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Featured Hotels


Hotel Palazzo Zichy

Originally built as the residence of Count Nándor Zichy, a 19th century nobleman, the hotel that shares his surname now has ample space for 80, well-proportioned rooms. Held in Pest's palace quarter, the modern simplistic style of the bedrooms has everything the modern traveller could desire from satellite TV and soundproof windows to internet access and large, laptop-sized safes. The hotel also has a gym, sauna and concierge service.

Sofitel Budapest Chain Bridge

With unparalleled panoramas across the mighty Danube, the Sofitel Budapest Chain Bridge is a hotel that's all about the details. While location may be its first selling point, through its doors it offers a terrace bar, chintzy cocktails and a tinkling pianist in the Bibliotek Lounge. The centrally-located spot also has a serene spa and gives visitors the choice of 301 soft linen sleeping chambers with marble bath tubs, flatscreen TVs and free Wi-Fi in most rooms.

Hotel Parliament

As new boutique hotels carry on cropping up around the Hungarian capital city, the minimal décor of Hotel Parliament continues to stand out. With 64 double rooms to decide on, each comes with air-conditioning, soundproof windows, Wi-Fi and satellite TV. Its lobby, wellness retreat and onsite Htel Bar are more modern in design with their sharply-coloured sofas, chandeliers and sleek simplicity, while its Parliament Suite is suited to those on longer sojourns.

Four Seasons Hotel Gresham Palace

Many hotels use the 'palace' moniker without justification, but not the Gresham. Built in 1906, this architectural delight is a masterpiece of art nouveau design, both inside and out. Many of the fittings, including Zsolany ceramics and a stained glass window by Miksa Róth, are original, while the rest were lovingly restored in 2004 when the palace received a glorious makeover. The Gresham has all the trappings of a 5-star Budapest hotel, including a fitness and wellness centre.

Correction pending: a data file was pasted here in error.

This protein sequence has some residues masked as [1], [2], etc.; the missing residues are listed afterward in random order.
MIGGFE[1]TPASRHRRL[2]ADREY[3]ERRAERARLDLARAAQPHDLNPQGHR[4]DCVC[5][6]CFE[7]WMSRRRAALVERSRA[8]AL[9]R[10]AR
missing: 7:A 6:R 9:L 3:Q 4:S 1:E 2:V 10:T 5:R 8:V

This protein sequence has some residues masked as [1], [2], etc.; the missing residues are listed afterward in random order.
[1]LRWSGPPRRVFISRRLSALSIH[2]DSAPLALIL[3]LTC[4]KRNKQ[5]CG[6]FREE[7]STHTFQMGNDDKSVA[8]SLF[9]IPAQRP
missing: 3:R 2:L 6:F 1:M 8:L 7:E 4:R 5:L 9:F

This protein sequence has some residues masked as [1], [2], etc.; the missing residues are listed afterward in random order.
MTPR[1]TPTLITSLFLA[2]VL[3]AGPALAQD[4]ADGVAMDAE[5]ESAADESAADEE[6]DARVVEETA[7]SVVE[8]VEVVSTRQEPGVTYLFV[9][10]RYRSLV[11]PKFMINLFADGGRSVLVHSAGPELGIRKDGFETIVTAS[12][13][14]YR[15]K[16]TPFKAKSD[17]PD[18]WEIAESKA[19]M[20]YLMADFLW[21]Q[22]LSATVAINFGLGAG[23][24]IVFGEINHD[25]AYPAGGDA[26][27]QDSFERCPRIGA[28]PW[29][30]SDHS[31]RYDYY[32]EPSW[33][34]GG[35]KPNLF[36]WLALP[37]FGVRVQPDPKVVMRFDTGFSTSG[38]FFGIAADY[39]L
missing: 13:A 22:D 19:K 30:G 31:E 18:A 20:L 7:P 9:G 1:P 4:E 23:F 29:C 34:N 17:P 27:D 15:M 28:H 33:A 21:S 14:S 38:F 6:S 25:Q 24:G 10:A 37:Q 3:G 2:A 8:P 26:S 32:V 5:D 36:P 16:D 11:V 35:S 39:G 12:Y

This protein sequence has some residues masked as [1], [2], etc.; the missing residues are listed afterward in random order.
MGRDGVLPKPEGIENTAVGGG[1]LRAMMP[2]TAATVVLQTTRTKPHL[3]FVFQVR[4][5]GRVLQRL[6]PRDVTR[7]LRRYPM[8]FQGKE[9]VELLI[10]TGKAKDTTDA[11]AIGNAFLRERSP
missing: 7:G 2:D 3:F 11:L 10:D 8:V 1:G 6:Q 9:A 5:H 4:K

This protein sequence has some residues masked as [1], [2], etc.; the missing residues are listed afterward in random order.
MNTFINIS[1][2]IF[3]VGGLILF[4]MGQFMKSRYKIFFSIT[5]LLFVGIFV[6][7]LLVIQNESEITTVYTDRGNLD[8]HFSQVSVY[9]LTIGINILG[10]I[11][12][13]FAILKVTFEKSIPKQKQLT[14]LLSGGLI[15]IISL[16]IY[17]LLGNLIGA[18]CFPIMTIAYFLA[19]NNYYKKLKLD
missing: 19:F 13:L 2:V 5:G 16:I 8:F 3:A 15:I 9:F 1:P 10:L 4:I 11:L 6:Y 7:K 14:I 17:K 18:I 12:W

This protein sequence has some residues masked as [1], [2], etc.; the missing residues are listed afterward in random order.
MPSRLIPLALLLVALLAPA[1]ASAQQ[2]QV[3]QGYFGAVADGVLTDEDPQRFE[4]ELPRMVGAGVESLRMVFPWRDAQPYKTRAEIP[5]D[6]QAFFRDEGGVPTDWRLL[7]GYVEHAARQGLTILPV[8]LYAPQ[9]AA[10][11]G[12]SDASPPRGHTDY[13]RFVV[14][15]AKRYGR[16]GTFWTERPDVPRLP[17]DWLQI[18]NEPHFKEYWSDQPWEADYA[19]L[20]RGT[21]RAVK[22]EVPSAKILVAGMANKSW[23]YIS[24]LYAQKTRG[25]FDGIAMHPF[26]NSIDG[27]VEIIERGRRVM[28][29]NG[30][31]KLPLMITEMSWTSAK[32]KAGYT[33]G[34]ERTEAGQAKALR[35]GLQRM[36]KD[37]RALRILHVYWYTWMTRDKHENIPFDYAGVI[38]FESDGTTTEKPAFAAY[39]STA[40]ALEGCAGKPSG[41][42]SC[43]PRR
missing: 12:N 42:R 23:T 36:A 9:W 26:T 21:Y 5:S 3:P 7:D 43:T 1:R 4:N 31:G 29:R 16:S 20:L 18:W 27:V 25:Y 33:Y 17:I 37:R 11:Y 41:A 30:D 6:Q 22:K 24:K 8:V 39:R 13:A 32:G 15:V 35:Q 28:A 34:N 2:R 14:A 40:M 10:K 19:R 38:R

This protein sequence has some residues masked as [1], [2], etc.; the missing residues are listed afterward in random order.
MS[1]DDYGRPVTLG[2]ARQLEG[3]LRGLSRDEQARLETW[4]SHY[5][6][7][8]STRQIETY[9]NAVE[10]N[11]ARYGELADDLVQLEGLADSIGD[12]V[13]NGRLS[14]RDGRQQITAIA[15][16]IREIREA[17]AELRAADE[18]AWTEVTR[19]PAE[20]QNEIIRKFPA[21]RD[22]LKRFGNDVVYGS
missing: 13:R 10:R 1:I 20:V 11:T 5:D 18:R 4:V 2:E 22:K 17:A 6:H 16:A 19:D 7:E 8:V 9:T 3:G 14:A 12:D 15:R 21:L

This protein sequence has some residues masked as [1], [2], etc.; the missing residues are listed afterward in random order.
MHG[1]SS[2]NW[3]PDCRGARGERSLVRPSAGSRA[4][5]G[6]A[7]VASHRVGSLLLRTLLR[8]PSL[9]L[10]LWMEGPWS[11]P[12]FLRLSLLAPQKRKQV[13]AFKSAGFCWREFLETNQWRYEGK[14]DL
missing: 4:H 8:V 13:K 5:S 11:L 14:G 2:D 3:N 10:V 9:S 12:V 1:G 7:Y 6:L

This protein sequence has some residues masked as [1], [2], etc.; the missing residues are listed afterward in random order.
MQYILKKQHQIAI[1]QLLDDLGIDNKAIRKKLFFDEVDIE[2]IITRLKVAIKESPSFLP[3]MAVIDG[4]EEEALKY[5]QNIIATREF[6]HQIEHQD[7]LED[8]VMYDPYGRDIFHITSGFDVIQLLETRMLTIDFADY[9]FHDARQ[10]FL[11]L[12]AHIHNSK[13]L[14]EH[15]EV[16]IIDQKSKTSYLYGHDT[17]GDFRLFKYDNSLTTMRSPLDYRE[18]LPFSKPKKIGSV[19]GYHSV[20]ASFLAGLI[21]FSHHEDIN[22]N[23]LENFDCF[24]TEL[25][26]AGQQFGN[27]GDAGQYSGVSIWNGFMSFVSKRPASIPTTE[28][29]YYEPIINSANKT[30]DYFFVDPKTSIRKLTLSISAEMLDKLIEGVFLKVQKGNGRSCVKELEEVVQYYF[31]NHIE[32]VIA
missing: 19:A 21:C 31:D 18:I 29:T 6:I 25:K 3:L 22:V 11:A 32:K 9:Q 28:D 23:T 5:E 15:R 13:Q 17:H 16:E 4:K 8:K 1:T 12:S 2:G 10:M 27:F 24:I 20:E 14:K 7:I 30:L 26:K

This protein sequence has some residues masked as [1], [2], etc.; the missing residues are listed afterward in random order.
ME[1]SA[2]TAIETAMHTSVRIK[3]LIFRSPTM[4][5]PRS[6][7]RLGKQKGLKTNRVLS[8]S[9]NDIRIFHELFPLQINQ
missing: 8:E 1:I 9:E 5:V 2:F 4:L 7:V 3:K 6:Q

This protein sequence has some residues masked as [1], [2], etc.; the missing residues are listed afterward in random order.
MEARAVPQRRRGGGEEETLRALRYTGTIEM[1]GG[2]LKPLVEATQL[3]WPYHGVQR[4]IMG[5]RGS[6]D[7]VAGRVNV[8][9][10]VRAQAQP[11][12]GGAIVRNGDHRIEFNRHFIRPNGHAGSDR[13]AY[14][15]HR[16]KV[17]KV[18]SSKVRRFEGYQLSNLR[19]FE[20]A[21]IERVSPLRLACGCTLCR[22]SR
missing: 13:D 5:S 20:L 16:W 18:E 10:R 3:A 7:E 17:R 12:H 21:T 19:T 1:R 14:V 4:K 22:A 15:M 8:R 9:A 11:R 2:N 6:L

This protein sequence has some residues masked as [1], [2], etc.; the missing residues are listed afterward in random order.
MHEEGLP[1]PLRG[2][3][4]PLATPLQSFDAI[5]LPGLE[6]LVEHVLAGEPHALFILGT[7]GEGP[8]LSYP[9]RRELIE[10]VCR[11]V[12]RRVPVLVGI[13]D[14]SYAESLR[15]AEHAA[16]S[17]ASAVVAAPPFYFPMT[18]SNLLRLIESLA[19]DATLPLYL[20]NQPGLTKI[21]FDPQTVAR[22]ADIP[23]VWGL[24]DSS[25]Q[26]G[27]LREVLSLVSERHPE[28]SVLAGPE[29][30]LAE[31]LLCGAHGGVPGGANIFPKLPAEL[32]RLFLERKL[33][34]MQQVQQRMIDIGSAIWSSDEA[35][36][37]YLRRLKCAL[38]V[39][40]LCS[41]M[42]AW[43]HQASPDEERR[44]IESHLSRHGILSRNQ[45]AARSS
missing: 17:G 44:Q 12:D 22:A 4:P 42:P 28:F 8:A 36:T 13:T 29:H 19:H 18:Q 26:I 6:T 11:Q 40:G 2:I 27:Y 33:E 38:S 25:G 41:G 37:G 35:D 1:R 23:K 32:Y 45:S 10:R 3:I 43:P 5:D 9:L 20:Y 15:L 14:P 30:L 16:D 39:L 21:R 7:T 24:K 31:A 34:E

Mercure Budapest Korona Hotel

A relaxed saunter from Budapest's pedestrianised shopping area between Váci and Ráday street, the 4-star Mercure Budapest Korona Hotel has all the touches of comfort and quality expected from a chain of this stature. Generous-sized rooms come with air-conditioning, free Wi-Fi, satellite TV and tea and coffee making facilities, while a heated indoor swimming pool, sauna and masseuses are available too.

Continental Hotel Zara

With 272 rooms to pick from, the Continental Hotel Zara isn't shy on size. Between the tall windows and chic, chocolate-coloured design of the sleeping quarters, it doesn't lack style either. All rooms have satellite TVs, soundproof windows and air-conditioning, with Continental Suites and Executive Rooms available for the extra extravagant explorer. The hotel's lavish restaurant and cool little café are worth checking out too, or swap both for a chilled beer on its rooftop garden. Its wellness centre should help with any hangovers or well-travelled legs.